Before us today we have the book of Hebrews [cf. 10:19-25]. And while we don’t know for sure who wrote the book and we are not entirely sure who it was written to, we can make some educated guesses. And it seems that the book may have been written to a small group of Jewish Christians in Rome around the time of Nero. This was a time when Christians in Rome were starting to experience persecution for their faith. And the temptation, especially for a Jewish Christian, would have been to revert back to their old Jewish ways of living and being because the Jews had some protection in the Roman Empire, but the Christians had none. And so the author of the letter to the Hebrews addresses this issue. He understands that, in the Jewish way of thinking, God is above all, but the angels are right underneath God and above humanity in prominence. This person would have understood that Moses and the Law are the foundation of the Jewish faith. And this person would have also understood that priests are very important in Jewish thinking, that they are intermediaries, they stand between us and God. They offer sacrifices on our behalf so that we can be right with God: so that we can be forgiven and have peace and know that God is on our side.
And in response to all of this, the writer of the letter to the Hebrews holds before his readers Jesus Christ. And he shares with them how Jesus is above and beyond all of those former religious practices that were really just bringing them down as a team. The writer of Hebrews reminds his hearers to remember that Jesus is above the angels. Jesus is a better foundation than the Law of Moses. And Jesus is the ultimate in-between-person between us and God. Jesus is the one who took our place before God, acting as our priest, and he offered up himself as the sacrifice to end all other sacrifices. Jesus is the one in whom we are forgiven, and the one in whom we have peace, the one in whom we have the assurance, the promise, the guarantee that God is on our side.
And so Jesus is the one who helps us to focus on him and play with unity. And with our eyes on Jesus, remembering what he has done for us, we can play with such confidence and unity that we forget ourselves, we forget who we are, and instead we play for the sake of others. We become sheep, instead of porcupines, that is the biblical image of the followers of Jesus. And if you know anything about sheep, you know that they have this nice, soft, outer coat that is comfy. And they can get close to one another. And they actually can support and encourage one another as they are running along.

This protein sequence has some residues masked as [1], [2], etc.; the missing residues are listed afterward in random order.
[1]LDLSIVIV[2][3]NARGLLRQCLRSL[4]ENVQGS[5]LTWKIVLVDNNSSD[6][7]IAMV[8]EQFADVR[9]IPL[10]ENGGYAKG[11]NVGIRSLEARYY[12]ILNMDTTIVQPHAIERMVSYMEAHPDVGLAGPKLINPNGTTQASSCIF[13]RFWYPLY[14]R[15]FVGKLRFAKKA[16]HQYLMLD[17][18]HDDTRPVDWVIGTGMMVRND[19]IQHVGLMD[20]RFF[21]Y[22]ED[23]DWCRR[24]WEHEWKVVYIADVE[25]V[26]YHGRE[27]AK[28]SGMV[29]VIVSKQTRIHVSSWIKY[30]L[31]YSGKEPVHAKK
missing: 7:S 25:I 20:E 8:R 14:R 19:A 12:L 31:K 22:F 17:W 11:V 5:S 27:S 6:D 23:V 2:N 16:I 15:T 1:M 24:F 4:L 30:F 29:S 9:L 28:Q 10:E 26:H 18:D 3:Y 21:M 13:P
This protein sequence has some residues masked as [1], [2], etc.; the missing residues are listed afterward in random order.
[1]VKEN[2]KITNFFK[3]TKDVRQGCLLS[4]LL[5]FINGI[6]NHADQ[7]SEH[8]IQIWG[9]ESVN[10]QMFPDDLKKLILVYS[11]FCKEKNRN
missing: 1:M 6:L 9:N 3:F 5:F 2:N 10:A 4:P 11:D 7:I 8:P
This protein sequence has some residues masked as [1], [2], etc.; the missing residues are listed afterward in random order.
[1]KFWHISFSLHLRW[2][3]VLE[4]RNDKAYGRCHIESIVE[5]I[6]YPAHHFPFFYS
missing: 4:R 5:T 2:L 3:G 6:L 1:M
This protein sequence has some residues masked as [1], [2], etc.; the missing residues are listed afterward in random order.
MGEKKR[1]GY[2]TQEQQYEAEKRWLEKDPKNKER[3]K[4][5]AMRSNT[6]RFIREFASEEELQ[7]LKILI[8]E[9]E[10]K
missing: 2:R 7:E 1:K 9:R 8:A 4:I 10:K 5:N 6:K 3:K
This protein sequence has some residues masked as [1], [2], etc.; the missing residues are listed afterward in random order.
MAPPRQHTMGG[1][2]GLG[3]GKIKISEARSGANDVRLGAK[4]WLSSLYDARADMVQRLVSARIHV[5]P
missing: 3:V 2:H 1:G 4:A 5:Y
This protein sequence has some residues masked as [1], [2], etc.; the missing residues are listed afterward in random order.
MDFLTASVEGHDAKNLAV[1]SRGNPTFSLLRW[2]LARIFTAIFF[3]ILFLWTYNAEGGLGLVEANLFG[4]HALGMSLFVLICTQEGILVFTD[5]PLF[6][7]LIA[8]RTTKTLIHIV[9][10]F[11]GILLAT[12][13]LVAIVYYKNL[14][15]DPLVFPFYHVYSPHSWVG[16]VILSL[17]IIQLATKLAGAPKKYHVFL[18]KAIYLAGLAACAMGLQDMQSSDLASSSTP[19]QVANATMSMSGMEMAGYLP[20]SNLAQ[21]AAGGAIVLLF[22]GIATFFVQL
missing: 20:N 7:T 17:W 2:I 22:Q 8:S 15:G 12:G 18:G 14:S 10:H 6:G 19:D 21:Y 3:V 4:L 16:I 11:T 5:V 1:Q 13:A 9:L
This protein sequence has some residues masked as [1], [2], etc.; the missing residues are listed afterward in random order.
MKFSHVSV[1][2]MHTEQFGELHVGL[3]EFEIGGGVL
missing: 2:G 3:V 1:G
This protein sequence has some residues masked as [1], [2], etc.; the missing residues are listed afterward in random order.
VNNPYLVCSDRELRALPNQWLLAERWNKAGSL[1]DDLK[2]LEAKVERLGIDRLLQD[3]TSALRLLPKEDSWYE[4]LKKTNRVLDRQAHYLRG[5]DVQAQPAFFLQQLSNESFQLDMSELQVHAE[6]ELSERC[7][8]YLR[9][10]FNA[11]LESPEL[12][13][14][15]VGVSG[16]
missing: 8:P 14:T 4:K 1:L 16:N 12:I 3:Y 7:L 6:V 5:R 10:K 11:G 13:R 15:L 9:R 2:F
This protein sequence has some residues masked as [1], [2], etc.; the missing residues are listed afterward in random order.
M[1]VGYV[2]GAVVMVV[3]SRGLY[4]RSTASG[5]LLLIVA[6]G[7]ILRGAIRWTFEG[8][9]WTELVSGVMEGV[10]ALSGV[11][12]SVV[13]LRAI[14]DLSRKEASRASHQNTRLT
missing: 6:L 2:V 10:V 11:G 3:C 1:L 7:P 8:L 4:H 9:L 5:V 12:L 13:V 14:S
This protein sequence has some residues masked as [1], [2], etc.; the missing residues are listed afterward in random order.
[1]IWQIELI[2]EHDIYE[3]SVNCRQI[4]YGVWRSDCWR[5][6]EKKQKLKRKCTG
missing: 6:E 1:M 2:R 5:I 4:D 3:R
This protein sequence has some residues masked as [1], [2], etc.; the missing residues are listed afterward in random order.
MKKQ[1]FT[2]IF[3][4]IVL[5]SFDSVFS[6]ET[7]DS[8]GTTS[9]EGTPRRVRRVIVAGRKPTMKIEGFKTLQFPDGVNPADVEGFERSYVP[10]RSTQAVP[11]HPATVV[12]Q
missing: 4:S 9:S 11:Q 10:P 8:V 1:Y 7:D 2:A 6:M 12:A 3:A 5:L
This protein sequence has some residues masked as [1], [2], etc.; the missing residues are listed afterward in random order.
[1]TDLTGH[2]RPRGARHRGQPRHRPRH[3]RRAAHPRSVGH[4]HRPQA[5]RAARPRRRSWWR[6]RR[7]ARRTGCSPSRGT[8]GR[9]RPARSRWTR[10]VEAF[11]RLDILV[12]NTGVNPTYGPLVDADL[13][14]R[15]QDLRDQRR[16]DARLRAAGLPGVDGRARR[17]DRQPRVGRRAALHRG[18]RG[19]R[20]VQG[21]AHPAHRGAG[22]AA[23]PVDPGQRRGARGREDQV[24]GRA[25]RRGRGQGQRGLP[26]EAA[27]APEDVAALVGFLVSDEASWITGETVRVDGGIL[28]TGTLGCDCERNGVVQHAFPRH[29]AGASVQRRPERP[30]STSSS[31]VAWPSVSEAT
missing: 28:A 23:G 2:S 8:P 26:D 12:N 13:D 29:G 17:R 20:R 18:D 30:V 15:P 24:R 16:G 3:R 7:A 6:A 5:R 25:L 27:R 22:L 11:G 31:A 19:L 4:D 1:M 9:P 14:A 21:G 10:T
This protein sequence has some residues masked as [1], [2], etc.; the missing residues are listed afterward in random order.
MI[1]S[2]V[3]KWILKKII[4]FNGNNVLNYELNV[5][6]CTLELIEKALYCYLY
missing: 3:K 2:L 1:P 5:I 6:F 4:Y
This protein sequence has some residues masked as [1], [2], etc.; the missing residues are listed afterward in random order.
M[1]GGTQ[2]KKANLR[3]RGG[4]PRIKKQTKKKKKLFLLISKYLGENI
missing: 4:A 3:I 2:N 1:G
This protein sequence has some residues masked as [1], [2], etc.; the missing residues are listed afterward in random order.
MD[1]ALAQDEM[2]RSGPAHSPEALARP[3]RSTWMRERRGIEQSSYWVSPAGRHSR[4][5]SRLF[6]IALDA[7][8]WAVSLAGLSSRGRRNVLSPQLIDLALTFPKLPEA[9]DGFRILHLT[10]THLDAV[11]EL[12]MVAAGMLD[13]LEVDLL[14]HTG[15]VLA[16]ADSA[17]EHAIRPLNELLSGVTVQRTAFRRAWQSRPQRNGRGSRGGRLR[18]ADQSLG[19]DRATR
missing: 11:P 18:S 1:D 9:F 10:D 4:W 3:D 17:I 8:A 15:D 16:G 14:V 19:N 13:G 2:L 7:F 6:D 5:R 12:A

And so, where do we practice as a team, because all teams practice? We practice living out our faith in our homes, in our workplaces and in small groups. And that is why we at Walnut Grove Lutheran Church have created this opportunity for you. If you feel that God is calling you to become part of a small group, then I would like to encourage you to join one because that is where we get to experience God’s love through other people. That is where we have a chance to encourage God’s people with the love that he has poured into our lives. And together we build each other up in the faith so that we are able to play as a team doing God’s work in this world.
I may not have told you this before, but I used to play basketball in high school. When I was in Grade Eleven, I was on my school’s basketball team. And one evening we were playing our arch-rivals from St. Thomas Aquinas for the championship of the area high school league. And this team from STA was a tough team to play against. They were probably the best team in the league. And by the time the first half was over they were mopping up the floor with us. They were leading by a significant margin and we were playing terribly. Our coach, Jan Atwood, came into the locker room during the half-time intermission. And I have nothing but love and respect for that man as a human being and as a coach. And I will tell you, first of all, what he did not do as he addressed the team. He did not get angry. He did not throw any chairs. He did not smash his fist into any locker room doors. He just calmly walked into the room and he said, “Boys, you know what you have to do.” That was it. That was his speech. But by the way that he spoke, we knew that he had confidence in us to carry out what he was calling us to do. And so, we went out and STA got two points in the second half, and both of those points came on free throws. We shut them down and we won the game. But it was only because our coach had confidence in us.
And it is the same way with Jesus Christ. He is our coach, our captain, our leader. And in him we have such confidence that we can play beyond ourselves. But he also has confidence in us. He has already equipped us and he knows that, with him, we can do all things. And so, let’s trust in him to be the team he is calling us to be. As it says in Hebrews 12:2
“Let us fix our eyes on Jesus, the author and perfecter of our faith, who for the joy set before him endured the cross, scorning its shame, and sat down at the right hand of the throne of God.”
Do you know what the joy set before Jesus is? You are. You are the joy the Jesus. He loves you so very, very much. He gave himself for you. And he will give you the focus and the confidence you need to follow wherever he calls you to go. Amen.
(This message was shared at Walnut Grove Lutheran Church in Langley BC on 10 January 2010.)
 Anthony B. Robinson & Robert B. Wall, Called to be Church: the Book of Acts for a New Day, p. 2-3